Winter Hiking Safety
No hiking hibernation this year! Stay safe and have fun with these winter hiking tips.
- Winter hiking can be a great way to enjoy breathtaking views without much distraction. It is important to dress appropriately, pack essentials and know your limits before venturing out on a winter hike.
- Dressing appropriately for a winter hike means wearing winter-ready socks and trail hiking shoes, as well as dressing in layers like an onion to regulate body temperature.
- When packing for a winter hike, it is important to bring the essentials, including navigation, sun protection, insulation, illumination, first-aid supplies, fire-starting equipment, repair kit and tools, nutrition, hydration, emergency shelter and hiking shoes.
Winter is Coming, Don’t Stop Hiking
Autumn is known to be one of the favorite seasons. Its mild, but slightly cold weather gives us a reprieve from the hot summer nights without dipping too far into the frigid temps of chilly winter days. And although we all love autumn, we also know that it means winter is right around the corner.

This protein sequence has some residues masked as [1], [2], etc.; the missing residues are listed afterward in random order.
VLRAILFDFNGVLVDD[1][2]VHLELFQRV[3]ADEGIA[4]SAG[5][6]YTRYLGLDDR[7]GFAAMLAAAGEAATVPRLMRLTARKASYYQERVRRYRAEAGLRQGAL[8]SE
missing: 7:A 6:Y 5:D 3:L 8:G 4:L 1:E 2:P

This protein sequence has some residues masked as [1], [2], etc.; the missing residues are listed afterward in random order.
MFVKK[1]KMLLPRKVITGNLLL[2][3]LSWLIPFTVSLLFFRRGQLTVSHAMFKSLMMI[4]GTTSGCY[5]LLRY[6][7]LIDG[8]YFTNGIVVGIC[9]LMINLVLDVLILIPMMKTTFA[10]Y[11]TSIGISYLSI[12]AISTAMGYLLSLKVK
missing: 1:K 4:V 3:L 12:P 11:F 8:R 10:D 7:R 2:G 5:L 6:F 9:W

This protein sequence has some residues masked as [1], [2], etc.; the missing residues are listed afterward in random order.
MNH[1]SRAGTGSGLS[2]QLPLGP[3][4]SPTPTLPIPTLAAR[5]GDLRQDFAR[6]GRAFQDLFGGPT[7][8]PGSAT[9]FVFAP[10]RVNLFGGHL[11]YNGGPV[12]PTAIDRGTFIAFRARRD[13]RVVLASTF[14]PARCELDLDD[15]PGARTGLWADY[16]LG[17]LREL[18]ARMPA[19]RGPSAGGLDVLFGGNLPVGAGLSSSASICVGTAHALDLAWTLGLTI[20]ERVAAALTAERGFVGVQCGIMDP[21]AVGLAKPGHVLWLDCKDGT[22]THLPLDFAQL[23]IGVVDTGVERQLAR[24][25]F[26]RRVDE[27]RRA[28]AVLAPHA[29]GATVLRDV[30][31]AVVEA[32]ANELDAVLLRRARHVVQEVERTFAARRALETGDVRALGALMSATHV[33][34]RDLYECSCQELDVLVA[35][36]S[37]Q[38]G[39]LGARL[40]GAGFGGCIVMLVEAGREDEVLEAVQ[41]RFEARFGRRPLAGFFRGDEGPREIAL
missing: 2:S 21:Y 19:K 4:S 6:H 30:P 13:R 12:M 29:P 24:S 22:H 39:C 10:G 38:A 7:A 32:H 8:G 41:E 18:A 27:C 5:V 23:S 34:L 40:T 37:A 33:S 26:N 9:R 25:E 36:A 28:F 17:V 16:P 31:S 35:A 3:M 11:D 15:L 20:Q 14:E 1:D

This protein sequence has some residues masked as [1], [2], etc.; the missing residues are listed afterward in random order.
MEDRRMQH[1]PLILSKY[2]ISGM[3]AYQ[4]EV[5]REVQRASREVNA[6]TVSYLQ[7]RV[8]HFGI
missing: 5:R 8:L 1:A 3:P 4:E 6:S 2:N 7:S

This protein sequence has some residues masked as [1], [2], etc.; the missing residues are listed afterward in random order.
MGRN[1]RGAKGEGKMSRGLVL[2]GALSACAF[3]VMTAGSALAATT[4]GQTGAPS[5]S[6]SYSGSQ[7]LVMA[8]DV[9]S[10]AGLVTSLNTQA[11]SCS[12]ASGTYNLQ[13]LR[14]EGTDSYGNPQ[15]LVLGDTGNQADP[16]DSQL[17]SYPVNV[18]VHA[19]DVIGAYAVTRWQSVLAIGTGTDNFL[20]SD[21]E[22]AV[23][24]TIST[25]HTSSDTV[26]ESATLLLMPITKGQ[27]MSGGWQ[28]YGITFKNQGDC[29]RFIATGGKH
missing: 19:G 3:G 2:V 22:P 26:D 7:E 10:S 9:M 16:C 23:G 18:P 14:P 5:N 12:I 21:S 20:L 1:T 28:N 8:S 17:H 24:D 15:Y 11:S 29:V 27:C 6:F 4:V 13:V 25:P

In fact, if you live in an area that is good for hiking, you may already be experiencing the side effects of winter weather. Weekend travelers and hiking enthusiasts alike will tell you that as soon as fall hits the city, it is nearly winter in the wilderness. And if you plan to hike to a higher elevation, there is a very good chance that you will encounter snow.
It may seem like the season for trekking through nature is over, but that is not actually the case. Winter hiking can produce some absolutely breathtaking views, and with the busy season over, you can really take in the scenery without much distraction. With new technology and a better understanding of winter hiking safety, there fewer places that are off-limits to an experienced hiker.
But what if you are new to winter exploration? We have collected some tips and tricks from the pros to get you started and help you stay safe out there.
Dress Like An Onion!
That may sound a little whacky, but when you think about the varying temperatures on a trail it begins to make sense. Having different forms of insulation with varying levels of heat can make regulating your body’s temperature a lot easier. Always wear winter-ready socks since your feet are the first things that will get cold. Your feet need to stay warm and comfortable so warm socks and trail hiking shoes are a must.